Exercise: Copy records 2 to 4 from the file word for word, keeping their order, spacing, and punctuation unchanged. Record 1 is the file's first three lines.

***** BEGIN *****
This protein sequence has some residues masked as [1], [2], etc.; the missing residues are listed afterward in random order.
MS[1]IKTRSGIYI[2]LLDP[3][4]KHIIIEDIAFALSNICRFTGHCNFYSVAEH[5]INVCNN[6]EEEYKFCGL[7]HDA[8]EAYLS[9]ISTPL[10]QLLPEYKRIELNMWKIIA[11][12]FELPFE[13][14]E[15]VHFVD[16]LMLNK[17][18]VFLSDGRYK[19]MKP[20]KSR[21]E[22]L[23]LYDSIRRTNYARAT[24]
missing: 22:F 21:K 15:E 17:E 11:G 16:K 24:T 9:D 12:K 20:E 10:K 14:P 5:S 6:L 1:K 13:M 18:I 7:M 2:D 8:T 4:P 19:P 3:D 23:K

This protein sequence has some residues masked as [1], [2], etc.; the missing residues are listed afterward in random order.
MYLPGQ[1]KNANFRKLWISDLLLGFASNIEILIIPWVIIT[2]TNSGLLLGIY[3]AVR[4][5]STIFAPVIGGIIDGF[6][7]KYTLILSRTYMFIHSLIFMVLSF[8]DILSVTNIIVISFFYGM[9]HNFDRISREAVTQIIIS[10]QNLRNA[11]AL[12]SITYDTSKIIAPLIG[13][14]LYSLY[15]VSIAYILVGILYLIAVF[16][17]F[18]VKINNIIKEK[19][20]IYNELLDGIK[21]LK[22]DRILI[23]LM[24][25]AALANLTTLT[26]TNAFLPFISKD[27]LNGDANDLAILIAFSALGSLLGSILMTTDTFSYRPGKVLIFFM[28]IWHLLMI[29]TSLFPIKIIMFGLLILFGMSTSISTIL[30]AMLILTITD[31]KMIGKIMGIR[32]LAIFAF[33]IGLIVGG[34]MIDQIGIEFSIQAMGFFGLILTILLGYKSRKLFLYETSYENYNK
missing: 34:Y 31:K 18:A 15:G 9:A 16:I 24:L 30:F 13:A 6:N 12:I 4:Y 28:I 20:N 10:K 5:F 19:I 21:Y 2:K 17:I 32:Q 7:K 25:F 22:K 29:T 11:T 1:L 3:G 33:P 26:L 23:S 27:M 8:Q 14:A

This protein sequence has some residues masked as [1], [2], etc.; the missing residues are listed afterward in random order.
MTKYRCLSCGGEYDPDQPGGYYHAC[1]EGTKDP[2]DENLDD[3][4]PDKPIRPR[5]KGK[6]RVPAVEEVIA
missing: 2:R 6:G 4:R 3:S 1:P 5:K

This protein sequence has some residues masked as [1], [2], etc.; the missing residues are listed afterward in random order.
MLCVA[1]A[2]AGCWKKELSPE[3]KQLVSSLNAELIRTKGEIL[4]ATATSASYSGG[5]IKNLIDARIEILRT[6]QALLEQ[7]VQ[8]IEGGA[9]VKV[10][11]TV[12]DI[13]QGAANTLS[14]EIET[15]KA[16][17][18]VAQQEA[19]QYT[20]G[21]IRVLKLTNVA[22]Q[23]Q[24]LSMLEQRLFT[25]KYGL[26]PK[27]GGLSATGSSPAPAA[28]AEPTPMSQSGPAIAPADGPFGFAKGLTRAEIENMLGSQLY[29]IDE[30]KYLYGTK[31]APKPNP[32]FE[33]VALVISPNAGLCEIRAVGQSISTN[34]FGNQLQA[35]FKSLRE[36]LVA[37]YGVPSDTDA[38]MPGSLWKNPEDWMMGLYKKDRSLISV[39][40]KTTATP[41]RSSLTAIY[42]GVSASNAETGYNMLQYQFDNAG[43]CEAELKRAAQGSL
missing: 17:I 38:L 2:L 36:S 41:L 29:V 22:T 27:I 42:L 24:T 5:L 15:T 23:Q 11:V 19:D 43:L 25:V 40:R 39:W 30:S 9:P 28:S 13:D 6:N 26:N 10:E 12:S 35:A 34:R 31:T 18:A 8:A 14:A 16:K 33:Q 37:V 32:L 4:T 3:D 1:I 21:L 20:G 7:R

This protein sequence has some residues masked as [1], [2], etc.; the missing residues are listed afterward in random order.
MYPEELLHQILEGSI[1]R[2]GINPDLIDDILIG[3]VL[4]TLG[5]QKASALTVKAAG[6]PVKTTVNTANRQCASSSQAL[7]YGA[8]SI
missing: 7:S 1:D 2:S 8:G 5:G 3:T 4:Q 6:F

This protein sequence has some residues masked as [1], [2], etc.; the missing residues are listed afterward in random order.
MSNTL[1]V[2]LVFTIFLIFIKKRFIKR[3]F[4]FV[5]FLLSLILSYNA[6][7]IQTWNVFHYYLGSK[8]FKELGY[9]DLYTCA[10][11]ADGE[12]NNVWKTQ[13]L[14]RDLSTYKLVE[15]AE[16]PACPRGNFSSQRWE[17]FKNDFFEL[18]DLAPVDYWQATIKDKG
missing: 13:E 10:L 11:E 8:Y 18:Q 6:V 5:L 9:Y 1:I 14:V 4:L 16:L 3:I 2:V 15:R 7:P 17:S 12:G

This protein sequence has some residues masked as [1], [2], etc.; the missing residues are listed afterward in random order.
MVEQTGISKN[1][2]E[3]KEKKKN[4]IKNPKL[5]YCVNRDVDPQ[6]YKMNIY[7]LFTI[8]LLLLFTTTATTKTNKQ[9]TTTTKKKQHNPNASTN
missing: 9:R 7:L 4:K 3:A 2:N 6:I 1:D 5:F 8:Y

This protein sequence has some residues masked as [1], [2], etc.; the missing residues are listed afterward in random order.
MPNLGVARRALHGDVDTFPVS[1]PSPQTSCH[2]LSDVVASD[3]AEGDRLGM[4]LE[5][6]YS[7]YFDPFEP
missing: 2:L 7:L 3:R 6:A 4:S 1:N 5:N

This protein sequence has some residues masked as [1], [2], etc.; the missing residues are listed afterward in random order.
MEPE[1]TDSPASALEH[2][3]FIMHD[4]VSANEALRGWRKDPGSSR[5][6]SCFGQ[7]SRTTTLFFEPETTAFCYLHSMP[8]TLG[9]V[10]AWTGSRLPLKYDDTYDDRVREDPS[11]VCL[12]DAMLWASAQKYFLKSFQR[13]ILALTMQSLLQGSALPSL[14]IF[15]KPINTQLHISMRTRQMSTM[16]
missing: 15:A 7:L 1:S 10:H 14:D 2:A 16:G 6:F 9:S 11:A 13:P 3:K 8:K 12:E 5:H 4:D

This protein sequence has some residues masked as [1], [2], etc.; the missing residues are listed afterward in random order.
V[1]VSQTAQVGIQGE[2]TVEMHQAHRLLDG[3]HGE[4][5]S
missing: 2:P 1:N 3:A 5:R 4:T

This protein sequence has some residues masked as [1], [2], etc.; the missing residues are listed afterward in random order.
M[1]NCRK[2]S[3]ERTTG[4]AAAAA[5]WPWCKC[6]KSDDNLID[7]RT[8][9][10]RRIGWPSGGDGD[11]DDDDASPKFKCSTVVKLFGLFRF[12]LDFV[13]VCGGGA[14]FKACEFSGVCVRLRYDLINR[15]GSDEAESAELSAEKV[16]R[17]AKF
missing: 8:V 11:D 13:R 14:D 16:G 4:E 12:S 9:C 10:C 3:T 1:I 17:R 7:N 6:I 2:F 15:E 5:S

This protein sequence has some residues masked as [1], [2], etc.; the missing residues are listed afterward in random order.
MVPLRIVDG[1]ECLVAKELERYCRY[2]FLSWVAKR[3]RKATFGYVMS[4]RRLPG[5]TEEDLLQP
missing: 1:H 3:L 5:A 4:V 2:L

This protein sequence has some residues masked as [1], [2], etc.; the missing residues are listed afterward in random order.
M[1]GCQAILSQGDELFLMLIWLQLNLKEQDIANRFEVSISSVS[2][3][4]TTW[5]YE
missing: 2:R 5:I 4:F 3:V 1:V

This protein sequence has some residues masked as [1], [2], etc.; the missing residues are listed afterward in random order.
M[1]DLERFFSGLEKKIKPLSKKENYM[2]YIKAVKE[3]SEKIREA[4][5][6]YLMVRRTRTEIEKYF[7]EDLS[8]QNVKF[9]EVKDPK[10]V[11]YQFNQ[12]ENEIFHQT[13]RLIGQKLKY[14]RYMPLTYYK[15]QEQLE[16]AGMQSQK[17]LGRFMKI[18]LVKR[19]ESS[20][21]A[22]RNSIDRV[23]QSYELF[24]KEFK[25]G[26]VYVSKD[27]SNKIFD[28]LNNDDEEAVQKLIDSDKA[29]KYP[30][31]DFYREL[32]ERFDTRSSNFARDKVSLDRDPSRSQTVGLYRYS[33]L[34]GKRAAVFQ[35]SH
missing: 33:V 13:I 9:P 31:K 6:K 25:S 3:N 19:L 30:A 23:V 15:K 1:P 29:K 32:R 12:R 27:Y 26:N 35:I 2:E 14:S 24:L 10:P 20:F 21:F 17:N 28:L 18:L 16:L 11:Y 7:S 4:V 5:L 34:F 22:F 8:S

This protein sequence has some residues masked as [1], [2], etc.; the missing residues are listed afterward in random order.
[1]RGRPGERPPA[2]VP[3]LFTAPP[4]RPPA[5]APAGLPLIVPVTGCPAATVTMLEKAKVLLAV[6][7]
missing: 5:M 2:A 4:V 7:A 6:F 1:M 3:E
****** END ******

This protein sequence has some residues masked as [1], [2], etc.; the missing residues are listed afterward in random order.
MYLPGQ[1]KNANFRKLWISDLLLGFASNIEILIIPWVIIT[2]TNSGLLLGIY[3]AVR[4][5]STIFAPVIGGIIDGF[6][7]KYTLILSRTYMFIHSLIFMVLSF[8]DILSVTNIIVISFFYGM[9]HNFDRISREAVTQIIIS[10]QNLRNA[11]AL[12]SITYDTSKIIAPLIG[13][14]LYSLY[15]VSIAYILVGILYLIAVF[16][17]F[18]VKINNIIKEK[19][20]IYNELLDGIK[21]LK[22]DRILI[23]LM[24][25]AALANLTTLT[26]TNAFLPFISKD[27]LNGDANDLAILIAFSALGSLLGSILMTTDTFSYRPGKVLIFFM[28]IWHLLMI[29]TSLFPIKIIMFGLLILFGMSTSISTIL[30]AMLILTITD[31]KMIGKIMGIR[32]LAIFAF[33]IGLIVGG[34]MIDQIGIEFSIQAMGFFGLILTILLGYKSRKLFLYETSYENYNK
missing: 34:Y 31:K 18:A 15:G 9:A 16:I 24:L 30:F 13:A 6:N 12:I 4:Y 28:I 20:N 10:K 5:F 19:I 21:Y 2:K 17:I 32:Q 7:K 25:F 22:K 29:T 11:T 1:L 3:G 33:P 26:L 23:S 27:M 8:Q 14:A

This protein sequence has some residues masked as [1], [2], etc.; the missing residues are listed afterward in random order.
MTKYRCLSCGGEYDPDQPGGYYHAC[1]EGTKDP[2]DENLDD[3][4]PDKPIRPR[5]KGK[6]RVPAVEEVIA
missing: 2:R 6:G 4:R 3:S 1:P 5:K

This protein sequence has some residues masked as [1], [2], etc.; the missing residues are listed afterward in random order.
MLCVA[1]A[2]AGCWKKELSPE[3]KQLVSSLNAELIRTKGEIL[4]ATATSASYSGG[5]IKNLIDARIEILRT[6]QALLEQ[7]VQ[8]IEGGA[9]VKV[10][11]TV[12]DI[13]QGAANTLS[14]EIET[15]KA[16][17][18]VAQQEA[19]QYT[20]G[21]IRVLKLTNVA[22]Q[23]Q[24]LSMLEQRLFT[25]KYGL[26]PK[27]GGLSATGSSPAPAA[28]AEPTPMSQSGPAIAPADGPFGFAKGLTRAEIENMLGSQLY[29]IDE[30]KYLYGTK[31]APKPNP[32]FE[33]VALVISPNAGLCEIRAVGQSISTN[34]FGNQLQA[35]FKSLRE[36]LVA[37]YGVPSDTDA[38]MPGSLWKNPEDWMMGLYKKDRSLISV[39][40]KTTATP[41]RSSLTAIY[42]GVSASNAETGYNMLQYQFDNAG[43]CEAELKRAAQGSL
missing: 17:I 38:L 2:L 36:S 41:L 29:V 22:T 27:I 42:L 24:T 5:L 15:T 23:Q 11:V 19:D 43:L 25:V 40:R 39:W 30:S 9:P 28:S 13:D 6:N 26:N 10:E 12:S 35:A 34:R 31:T 18:A 8:A 14:A 16:K 33:Q 37:V 32:L 4:T 3:D 1:I 21:L 20:G 7:R